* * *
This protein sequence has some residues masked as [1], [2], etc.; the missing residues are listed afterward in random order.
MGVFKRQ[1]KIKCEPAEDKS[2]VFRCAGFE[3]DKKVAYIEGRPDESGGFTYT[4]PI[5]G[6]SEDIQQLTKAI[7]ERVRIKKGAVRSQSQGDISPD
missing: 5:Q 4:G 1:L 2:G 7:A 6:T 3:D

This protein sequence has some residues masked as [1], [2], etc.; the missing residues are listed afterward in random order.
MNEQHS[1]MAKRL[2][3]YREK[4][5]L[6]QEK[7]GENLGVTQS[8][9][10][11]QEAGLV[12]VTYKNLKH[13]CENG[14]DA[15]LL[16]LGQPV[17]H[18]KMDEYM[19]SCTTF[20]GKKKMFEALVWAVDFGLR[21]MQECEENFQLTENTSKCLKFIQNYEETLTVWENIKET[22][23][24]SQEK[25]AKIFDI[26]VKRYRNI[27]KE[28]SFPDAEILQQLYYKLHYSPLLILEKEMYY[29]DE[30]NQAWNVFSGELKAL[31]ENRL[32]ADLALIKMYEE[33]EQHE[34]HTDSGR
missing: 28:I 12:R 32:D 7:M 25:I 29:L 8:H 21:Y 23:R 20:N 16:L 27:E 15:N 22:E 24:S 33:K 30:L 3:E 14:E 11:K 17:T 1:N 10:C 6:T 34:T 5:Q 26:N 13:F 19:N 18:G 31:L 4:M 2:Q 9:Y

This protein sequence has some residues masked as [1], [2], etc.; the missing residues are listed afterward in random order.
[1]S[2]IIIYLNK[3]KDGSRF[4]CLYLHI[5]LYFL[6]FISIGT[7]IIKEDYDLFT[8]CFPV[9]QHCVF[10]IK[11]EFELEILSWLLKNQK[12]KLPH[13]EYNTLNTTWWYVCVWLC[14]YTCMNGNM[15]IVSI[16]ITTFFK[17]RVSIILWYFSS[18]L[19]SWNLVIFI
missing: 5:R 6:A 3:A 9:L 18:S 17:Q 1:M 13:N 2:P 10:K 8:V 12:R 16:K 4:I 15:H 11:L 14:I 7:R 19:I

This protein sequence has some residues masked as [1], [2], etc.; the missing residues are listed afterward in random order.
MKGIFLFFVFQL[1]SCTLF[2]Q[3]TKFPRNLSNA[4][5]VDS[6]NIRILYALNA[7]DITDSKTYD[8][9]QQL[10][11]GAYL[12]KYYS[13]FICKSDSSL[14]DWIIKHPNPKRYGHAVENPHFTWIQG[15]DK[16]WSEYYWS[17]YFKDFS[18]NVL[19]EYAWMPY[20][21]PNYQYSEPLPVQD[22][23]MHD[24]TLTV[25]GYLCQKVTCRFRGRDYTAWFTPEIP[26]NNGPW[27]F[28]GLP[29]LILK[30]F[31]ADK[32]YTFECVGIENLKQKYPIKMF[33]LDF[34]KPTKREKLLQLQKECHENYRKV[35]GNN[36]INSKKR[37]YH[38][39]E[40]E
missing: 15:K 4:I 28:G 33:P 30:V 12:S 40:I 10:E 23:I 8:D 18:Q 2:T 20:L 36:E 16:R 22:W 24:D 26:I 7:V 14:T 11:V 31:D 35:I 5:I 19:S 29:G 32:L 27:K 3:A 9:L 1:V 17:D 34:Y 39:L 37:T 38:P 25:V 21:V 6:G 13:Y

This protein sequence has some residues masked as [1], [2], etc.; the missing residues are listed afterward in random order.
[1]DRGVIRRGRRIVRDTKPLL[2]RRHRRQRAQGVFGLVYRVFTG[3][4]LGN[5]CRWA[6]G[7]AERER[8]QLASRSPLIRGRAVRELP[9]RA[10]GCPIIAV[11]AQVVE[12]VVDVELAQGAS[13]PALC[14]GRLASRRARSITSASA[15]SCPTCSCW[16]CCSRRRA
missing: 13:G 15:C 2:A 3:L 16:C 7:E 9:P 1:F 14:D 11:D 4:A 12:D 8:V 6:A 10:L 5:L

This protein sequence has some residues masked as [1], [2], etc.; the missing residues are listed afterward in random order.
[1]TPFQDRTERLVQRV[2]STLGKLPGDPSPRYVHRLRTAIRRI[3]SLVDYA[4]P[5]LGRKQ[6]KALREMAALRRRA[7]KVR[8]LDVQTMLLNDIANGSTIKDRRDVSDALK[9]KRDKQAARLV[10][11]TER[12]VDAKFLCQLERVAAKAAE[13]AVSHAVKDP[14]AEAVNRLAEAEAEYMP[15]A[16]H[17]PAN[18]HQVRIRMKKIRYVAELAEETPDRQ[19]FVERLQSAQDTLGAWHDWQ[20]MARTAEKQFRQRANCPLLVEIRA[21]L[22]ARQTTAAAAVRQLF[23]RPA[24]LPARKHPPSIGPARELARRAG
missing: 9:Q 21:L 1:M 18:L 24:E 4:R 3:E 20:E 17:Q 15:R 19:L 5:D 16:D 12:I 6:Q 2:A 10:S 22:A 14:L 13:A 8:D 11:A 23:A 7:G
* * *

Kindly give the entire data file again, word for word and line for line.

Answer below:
This protein sequence has some residues masked as [1], [2], etc.; the missing residues are listed afterward in random order.
MGVFKRQ[1]KIKCEPAEDKS[2]VFRCAGFE[3]DKKVAYIEGRPDESGGFTYT[4]PI[5]G[6]SEDIQQLTKAI[7]ERVRIKKGAVRSQSQGDISPD
missing: 5:Q 4:G 1:L 2:G 7:A 6:T 3:D

This protein sequence has some residues masked as [1], [2], etc.; the missing residues are listed afterward in random order.
MNEQHS[1]MAKRL[2][3]YREK[4][5]L[6]QEK[7]GENLGVTQS[8][9][10][11]QEAGLV[12]VTYKNLKH[13]CENG[14]DA[15]LL[16]LGQPV[17]H[18]KMDEYM[19]SCTTF[20]GKKKMFEALVWAVDFGLR[21]MQECEENFQLTENTSKCLKFIQNYEETLTVWENIKET[22][23][24]SQEK[25]AKIFDI[26]VKRYRNI[27]KE[28]SFPDAEILQQLYYKLHYSPLLILEKEMYY[29]DE[30]NQAWNVFSGELKAL[31]ENRL[32]ADLALIKMYEE[33]EQHE[34]HTDSGR
missing: 28:I 12:R 32:D 7:M 25:I 29:L 8:H 21:Y 23:R 20:N 16:L 27:E 15:N 22:E 24:S 33:K 30:L 3:E 14:E 11:K 17:T 1:N 10:C 6:T 34:T 5:Q 26:N 13:F 19:N 18:G 31:L 4:M 2:Q 9:Y

This protein sequence has some residues masked as [1], [2], etc.; the missing residues are listed afterward in random order.
[1]S[2]IIIYLNK[3]KDGSRF[4]CLYLHI[5]LYFL[6]FISIGT[7]IIKEDYDLFT[8]CFPV[9]QHCVF[10]IK[11]EFELEILSWLLKNQK[12]KLPH[13]EYNTLNTTWWYVCVWLC[14]YTCMNGNM[15]IVSI[16]ITTFFK[17]RVSIILWYFSS[18]L[19]SWNLVIFI
missing: 5:R 6:A 3:A 9:L 18:S 17:Q 1:M 13:N 2:P 10:K 8:V 12:R 16:K 4:I 15:H 11:L 14:I 7:R 19:I

This protein sequence has some residues masked as [1], [2], etc.; the missing residues are listed afterward in random order.
MKGIFLFFVFQL[1]SCTLF[2]Q[3]TKFPRNLSNA[4][5]VDS[6]NIRILYALNA[7]DITDSKTYD[8][9]QQL[10][11]GAYL[12]KYYS[13]FICKSDSSL[14]DWIIKHPNPKRYGHAVENPHFTWIQG[15]DK[16]WSEYYWS[17]YFKDFS[18]NVL[19]EYAWMPY[20][21]PNYQYSEPLPVQD[22][23]MHD[24]TLTV[25]GYLCQKVTCRFRGRDYTAWFTPEIP[26]NNGPW[27]F[28]GLP[29]LILK[30]F[31]ADK[32]YTFECVGIENLKQKYPIKMF[33]LDF[34]KPTKREKLLQLQKECHENYRKV[35]GNN[36]INSKKR[37]YH[38][39]E[40]E
missing: 15:K 4:I 28:G 33:P 30:V 12:S 40:I 10:E 23:I 8:D 18:Q 2:T 20:L 36:E 16:R 22:W 24:D 26:I 7:V 14:T 11:V 31:D 35:I 5:I 19:S 29:G 32:L 27:K 3:A 9:L 1:V 17:D 34:Y 39:L 37:T 38:P 25:V 21:V 6:G 13:Y

This protein sequence has some residues masked as [1], [2], etc.; the missing residues are listed afterward in random order.
[1]DRGVIRRGRRIVRDTKPLL[2]RRHRRQRAQGVFGLVYRVFTG[3][4]LGN[5]CRWA[6]G[7]AERER[8]QLASRSPLIRGRAVRELP[9]RA[10]GCPIIAV[11]AQVVE[12]VVDVELAQGAS[13]PALC[14]GRLASRRARSITSASA[15]SCPTCSCW[16]CCSRRRA
missing: 13:G 15:C 2:A 3:L 16:C 7:E 9:P 1:F 14:D 11:D 4:A 12:D 8:V 6:A 10:L 5:L

This protein sequence has some residues masked as [1], [2], etc.; the missing residues are listed afterward in random order.
[1]TPFQDRTERLVQRV[2]STLGKLPGDPSPRYVHRLRTAIRRI[3]SLVDYA[4]P[5]LGRKQ[6]KALREMAALRRRA[7]KVR[8]LDVQTMLLNDIANGSTIKDRRDVSDALK[9]KRDKQAARLV[10][11]TER[12]VDAKFLCQLERVAAKAAE[13]AVSHAVKDP[14]AEAVNRLAEAEAEYMP[15]A[16]H[17]PAN[18]HQVRIRMKKIRYVAELAEETPDRQ[19]FVERLQSAQDTLGAWHDWQ[20]MARTAEKQFRQRANCPLLVEIRA[21]L[22]ARQTTAAAAVRQLF[23]RPA[24]LPARKHPPSIGPARELARRAG
missing: 9:Q 21:L 1:M 18:L 24:E 4:R 3:E 20:E 17:Q 15:R 19:L 5:D 16:D 12:I 6:Q 2:A 10:S 22:A 14:L 13:A 8:D 11:A 23:A 7:G